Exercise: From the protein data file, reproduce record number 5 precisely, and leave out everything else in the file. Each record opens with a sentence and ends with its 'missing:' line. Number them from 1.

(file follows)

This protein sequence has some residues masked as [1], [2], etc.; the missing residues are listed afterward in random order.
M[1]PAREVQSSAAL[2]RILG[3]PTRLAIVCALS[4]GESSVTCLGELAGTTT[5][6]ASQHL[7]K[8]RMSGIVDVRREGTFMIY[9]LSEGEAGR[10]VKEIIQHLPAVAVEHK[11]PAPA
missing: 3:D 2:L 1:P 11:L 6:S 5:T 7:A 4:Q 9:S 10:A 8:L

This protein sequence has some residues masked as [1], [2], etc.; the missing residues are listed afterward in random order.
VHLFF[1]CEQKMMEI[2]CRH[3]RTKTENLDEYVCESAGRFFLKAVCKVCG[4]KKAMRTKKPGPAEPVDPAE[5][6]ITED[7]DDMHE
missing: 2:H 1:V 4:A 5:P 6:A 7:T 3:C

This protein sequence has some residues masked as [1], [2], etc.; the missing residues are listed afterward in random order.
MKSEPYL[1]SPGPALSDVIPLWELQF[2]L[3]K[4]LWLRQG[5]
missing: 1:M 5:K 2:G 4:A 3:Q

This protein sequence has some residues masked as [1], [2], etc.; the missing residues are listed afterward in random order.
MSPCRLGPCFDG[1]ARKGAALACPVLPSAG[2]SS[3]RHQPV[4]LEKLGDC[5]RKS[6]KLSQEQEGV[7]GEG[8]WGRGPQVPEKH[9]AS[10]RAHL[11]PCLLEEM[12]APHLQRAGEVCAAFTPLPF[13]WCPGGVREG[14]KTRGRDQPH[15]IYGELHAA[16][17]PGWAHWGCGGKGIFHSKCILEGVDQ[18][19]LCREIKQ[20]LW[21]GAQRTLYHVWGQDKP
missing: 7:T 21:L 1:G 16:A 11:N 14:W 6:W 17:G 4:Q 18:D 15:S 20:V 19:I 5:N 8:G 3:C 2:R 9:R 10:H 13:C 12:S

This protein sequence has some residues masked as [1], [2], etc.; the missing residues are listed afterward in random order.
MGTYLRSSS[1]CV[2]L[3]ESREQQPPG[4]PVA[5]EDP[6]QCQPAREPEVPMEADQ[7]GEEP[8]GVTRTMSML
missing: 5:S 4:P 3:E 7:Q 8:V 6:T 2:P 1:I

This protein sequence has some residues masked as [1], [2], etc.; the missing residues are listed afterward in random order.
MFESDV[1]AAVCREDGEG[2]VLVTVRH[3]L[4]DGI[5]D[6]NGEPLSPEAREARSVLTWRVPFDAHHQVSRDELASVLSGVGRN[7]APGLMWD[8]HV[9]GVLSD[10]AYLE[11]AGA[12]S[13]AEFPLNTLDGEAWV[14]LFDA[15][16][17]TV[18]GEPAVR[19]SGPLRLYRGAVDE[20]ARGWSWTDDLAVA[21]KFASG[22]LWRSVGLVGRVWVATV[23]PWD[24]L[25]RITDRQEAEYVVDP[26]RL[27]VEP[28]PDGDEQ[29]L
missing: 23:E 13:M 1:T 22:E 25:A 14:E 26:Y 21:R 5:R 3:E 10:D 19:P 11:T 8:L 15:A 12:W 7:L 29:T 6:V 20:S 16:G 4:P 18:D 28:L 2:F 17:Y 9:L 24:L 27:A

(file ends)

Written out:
This protein sequence has some residues masked as [1], [2], etc.; the missing residues are listed afterward in random order.
MGTYLRSSS[1]CV[2]L[3]ESREQQPPG[4]PVA[5]EDP[6]QCQPAREPEVPMEADQ[7]GEEP[8]GVTRTMSML
missing: 5:S 4:P 3:E 7:Q 8:V 6:T 2:P 1:I